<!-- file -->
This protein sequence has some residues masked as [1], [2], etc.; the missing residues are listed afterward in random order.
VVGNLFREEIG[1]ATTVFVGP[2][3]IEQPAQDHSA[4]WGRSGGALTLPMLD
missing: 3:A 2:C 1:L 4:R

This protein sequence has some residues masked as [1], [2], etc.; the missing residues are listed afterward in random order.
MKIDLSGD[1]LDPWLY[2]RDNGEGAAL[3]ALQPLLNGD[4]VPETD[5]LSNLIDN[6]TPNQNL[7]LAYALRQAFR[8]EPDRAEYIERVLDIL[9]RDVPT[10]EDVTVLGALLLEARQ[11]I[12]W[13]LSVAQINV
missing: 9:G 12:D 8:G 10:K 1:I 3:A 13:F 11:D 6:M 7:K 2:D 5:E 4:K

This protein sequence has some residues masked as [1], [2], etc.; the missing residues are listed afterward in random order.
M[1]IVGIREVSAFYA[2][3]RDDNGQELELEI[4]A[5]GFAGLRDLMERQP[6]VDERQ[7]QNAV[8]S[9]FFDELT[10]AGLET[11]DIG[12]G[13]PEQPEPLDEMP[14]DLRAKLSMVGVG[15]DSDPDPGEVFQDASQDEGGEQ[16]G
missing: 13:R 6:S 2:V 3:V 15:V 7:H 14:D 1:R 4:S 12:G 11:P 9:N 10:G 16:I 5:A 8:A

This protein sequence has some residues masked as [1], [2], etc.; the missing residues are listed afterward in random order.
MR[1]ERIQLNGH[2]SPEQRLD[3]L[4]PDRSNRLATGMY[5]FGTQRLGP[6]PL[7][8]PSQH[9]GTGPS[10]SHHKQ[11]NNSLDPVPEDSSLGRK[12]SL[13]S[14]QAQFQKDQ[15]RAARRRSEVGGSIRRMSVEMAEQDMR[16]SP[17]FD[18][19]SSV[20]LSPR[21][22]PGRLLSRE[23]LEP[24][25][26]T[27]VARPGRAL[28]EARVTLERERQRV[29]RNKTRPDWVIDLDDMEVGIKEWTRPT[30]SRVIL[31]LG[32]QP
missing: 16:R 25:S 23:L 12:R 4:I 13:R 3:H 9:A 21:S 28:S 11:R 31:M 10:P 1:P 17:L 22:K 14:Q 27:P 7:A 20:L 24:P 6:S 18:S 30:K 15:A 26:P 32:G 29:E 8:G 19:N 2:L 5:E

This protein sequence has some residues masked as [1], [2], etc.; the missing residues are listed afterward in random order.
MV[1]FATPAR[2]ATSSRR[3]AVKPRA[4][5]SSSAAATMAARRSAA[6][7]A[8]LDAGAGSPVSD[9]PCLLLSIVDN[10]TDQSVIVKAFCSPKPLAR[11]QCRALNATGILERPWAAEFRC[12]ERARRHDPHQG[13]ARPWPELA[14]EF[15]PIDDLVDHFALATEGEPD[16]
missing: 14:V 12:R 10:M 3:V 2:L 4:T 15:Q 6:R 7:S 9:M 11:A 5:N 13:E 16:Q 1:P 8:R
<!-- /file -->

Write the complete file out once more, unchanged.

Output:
This protein sequence has some residues masked as [1], [2], etc.; the missing residues are listed afterward in random order.
VVGNLFREEIG[1]ATTVFVGP[2][3]IEQPAQDHSA[4]WGRSGGALTLPMLD
missing: 3:A 2:C 1:L 4:R

This protein sequence has some residues masked as [1], [2], etc.; the missing residues are listed afterward in random order.
MKIDLSGD[1]LDPWLY[2]RDNGEGAAL[3]ALQPLLNGD[4]VPETD[5]LSNLIDN[6]TPNQNL[7]LAYALRQAFR[8]EPDRAEYIERVLDIL[9]RDVPT[10]EDVTVLGALLLEARQ[11]I[12]W[13]LSVAQINV
missing: 9:G 12:D 8:G 10:K 1:I 3:A 13:F 11:D 6:M 7:K 2:D 5:E 4:K

This protein sequence has some residues masked as [1], [2], etc.; the missing residues are listed afterward in random order.
M[1]IVGIREVSAFYA[2][3]RDDNGQELELEI[4]A[5]GFAGLRDLMERQP[6]VDERQ[7]QNAV[8]S[9]FFDELT[10]AGLET[11]DIG[12]G[13]PEQPEPLDEMP[14]DLRAKLSMVGVG[15]DSDPDPGEVFQDASQDEGGEQ[16]G
missing: 13:R 6:S 2:V 3:V 15:V 7:H 14:D 1:R 4:S 12:G 11:P 9:N 10:G 16:I 5:A 8:A

This protein sequence has some residues masked as [1], [2], etc.; the missing residues are listed afterward in random order.
MR[1]ERIQLNGH[2]SPEQRLD[3]L[4]PDRSNRLATGMY[5]FGTQRLGP[6]PL[7][8]PSQH[9]GTGPS[10]SHHKQ[11]NNSLDPVPEDSSLGRK[12]SL[13]S[14]QAQFQKDQ[15]RAARRRSEVGGSIRRMSVEMAEQDMR[16]SP[17]FD[18][19]SSV[20]LSPR[21][22]PGRLLSRE[23]LEP[24][25][26]T[27]VARPGRAL[28]EARVTLERERQRV[29]RNKTRPDWVIDLDDMEVGIKEWTRPT[30]SRVIL[31]LG[32]QP
missing: 16:R 25:S 23:L 12:R 4:I 13:R 3:H 9:A 21:S 28:S 11:R 31:M 10:P 1:P 17:L 22:K 14:Q 27:P 7:A 20:L 24:P 6:S 18:S 30:K 15:A 26:P 32:G 29:E 8:G 19:N 2:L 5:E

This protein sequence has some residues masked as [1], [2], etc.; the missing residues are listed afterward in random order.
MV[1]FATPAR[2]ATSSRR[3]AVKPRA[4][5]SSSAAATMAARRSAA[6][7]A[8]LDAGAGSPVSD[9]PCLLLSIVDN[10]TDQSVIVKAFCSPKPLAR[11]QCRALNATGILERPWAAEFRC[12]ERARRHDPHQG[13]ARPWPELA[14]EF[15]PIDDLVDHFALATEGEPD[16]
missing: 14:V 12:R 10:M 3:V 2:L 4:T 15:Q 6:R 7:S 9:M 11:A 5:N 13:E 16:Q 1:P 8:R